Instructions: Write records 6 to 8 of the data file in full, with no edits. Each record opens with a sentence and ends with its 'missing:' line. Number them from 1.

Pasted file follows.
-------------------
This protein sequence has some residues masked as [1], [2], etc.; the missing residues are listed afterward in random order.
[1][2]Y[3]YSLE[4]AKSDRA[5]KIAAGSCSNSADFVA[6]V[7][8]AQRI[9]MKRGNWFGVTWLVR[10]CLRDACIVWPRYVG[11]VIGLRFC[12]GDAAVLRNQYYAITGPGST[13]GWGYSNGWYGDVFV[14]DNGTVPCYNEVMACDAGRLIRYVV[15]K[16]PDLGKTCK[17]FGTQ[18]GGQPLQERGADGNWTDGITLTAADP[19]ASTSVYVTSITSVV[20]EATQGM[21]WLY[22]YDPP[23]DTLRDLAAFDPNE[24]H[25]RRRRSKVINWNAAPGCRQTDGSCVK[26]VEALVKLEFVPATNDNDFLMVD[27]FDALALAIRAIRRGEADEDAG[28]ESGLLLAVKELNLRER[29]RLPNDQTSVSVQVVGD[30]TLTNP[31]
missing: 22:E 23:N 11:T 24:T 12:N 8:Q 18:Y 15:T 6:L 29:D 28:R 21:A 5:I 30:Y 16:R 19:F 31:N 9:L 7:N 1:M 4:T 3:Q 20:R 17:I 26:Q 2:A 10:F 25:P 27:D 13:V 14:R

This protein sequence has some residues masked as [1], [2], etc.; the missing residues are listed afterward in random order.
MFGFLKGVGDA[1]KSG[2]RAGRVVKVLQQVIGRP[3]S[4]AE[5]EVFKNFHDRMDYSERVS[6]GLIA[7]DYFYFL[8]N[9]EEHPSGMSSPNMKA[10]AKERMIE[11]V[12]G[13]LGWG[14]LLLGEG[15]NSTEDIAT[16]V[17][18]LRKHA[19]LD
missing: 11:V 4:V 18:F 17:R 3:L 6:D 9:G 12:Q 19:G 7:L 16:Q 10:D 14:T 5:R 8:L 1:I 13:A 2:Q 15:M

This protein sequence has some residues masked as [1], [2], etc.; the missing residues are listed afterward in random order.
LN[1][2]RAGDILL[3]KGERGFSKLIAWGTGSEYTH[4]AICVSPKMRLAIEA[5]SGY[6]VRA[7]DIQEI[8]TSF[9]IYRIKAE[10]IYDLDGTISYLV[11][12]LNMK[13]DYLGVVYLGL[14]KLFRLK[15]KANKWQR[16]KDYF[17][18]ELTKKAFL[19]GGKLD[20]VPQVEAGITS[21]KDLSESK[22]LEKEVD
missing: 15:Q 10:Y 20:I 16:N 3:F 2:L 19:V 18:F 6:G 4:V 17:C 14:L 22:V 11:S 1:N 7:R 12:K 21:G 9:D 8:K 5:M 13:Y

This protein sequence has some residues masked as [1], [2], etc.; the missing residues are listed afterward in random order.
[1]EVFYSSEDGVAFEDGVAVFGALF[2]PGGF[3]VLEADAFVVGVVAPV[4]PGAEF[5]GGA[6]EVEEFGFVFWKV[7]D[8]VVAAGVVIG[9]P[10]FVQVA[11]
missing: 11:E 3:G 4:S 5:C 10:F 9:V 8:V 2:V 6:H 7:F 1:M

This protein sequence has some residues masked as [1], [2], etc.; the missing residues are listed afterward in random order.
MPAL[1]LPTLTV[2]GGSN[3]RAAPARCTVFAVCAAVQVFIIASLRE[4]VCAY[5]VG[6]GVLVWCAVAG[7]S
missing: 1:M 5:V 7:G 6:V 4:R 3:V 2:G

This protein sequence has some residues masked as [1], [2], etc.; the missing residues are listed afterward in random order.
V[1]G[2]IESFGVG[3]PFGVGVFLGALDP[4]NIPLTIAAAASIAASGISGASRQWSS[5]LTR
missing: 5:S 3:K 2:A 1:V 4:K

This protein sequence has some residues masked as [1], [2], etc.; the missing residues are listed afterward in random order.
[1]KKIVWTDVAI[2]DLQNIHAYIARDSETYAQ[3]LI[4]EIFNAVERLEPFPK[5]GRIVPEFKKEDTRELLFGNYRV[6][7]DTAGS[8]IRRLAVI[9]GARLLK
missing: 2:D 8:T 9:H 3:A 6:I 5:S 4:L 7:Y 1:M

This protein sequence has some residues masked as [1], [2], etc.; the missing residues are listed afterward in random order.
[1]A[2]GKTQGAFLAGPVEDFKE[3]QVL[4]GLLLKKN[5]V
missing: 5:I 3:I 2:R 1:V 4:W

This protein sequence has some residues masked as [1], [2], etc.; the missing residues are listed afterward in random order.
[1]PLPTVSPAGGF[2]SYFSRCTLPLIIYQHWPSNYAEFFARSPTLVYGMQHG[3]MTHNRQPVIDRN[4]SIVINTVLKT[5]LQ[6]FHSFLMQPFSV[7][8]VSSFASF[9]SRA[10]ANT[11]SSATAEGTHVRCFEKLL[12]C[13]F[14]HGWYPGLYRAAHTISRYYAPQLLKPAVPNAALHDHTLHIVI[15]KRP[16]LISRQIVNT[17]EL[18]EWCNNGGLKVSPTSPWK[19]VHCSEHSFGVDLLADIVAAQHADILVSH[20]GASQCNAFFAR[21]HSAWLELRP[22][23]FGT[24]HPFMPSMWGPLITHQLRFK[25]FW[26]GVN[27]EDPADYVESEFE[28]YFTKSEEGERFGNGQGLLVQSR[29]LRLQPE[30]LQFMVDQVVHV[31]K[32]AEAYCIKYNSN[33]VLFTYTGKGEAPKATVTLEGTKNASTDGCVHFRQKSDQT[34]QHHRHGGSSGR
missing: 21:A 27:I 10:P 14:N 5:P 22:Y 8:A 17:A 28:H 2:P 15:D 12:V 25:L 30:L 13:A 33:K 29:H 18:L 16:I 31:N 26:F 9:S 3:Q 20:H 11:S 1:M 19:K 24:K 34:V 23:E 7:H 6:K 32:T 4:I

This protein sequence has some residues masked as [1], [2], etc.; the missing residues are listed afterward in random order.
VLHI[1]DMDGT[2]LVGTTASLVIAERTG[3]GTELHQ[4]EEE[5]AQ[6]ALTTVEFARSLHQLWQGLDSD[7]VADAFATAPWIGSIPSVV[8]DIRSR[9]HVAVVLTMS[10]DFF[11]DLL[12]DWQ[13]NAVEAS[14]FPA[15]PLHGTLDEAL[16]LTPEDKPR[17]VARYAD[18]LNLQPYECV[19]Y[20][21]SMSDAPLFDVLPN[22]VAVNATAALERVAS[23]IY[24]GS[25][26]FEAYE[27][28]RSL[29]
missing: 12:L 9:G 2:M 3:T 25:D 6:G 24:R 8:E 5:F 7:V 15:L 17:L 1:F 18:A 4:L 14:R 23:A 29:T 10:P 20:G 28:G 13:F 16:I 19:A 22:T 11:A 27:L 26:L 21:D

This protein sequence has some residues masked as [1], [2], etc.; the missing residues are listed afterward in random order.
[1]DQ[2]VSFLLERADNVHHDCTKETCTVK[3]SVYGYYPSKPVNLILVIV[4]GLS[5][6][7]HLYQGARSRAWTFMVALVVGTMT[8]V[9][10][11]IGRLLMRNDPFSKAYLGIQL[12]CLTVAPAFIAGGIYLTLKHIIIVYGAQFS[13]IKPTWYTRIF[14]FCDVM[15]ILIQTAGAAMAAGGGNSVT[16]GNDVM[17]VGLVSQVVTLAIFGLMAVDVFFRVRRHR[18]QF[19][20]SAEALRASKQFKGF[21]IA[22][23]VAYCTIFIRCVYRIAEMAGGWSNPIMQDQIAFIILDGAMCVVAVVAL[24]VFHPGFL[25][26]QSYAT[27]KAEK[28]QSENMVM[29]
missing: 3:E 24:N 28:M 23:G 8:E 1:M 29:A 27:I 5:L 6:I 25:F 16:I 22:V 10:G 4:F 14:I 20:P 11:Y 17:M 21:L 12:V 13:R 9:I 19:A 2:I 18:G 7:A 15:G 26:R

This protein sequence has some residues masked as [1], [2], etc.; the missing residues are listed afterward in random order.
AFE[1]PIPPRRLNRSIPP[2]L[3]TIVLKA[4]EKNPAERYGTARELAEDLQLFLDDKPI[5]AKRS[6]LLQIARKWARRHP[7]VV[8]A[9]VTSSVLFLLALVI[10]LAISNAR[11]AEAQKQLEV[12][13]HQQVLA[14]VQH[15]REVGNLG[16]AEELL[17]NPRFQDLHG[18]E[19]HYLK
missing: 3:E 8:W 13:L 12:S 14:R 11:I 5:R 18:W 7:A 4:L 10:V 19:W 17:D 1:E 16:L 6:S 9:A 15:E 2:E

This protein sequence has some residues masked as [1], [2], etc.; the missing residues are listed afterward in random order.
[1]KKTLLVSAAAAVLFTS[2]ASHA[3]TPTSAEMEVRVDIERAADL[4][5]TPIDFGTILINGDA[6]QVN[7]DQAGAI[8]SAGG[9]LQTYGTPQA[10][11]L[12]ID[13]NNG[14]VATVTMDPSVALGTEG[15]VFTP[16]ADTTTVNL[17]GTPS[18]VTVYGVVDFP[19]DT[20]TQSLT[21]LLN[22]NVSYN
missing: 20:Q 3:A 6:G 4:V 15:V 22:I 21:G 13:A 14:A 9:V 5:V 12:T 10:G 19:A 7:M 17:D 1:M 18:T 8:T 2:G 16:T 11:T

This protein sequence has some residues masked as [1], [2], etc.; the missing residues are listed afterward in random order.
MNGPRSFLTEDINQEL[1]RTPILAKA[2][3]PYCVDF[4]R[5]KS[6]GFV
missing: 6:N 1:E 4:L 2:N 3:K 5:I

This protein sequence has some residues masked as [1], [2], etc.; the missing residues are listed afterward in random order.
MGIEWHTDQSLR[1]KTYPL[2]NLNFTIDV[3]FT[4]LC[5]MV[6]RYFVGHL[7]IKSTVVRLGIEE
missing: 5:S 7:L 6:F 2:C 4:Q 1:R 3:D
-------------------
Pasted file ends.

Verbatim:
This protein sequence has some residues masked as [1], [2], etc.; the missing residues are listed afterward in random order.
V[1]G[2]IESFGVG[3]PFGVGVFLGALDP[4]NIPLTIAAAASIAASGISGASRQWSS[5]LTR
missing: 5:S 3:K 2:A 1:V 4:K

This protein sequence has some residues masked as [1], [2], etc.; the missing residues are listed afterward in random order.
[1]KKIVWTDVAI[2]DLQNIHAYIARDSETYAQ[3]LI[4]EIFNAVERLEPFPK[5]GRIVPEFKKEDTRELLFGNYRV[6][7]DTAGS[8]IRRLAVI[9]GARLLK
missing: 2:D 8:T 9:H 3:A 6:I 5:S 4:L 7:Y 1:M

This protein sequence has some residues masked as [1], [2], etc.; the missing residues are listed afterward in random order.
[1]A[2]GKTQGAFLAGPVEDFKE[3]QVL[4]GLLLKKN[5]V
missing: 5:I 3:I 2:R 1:V 4:W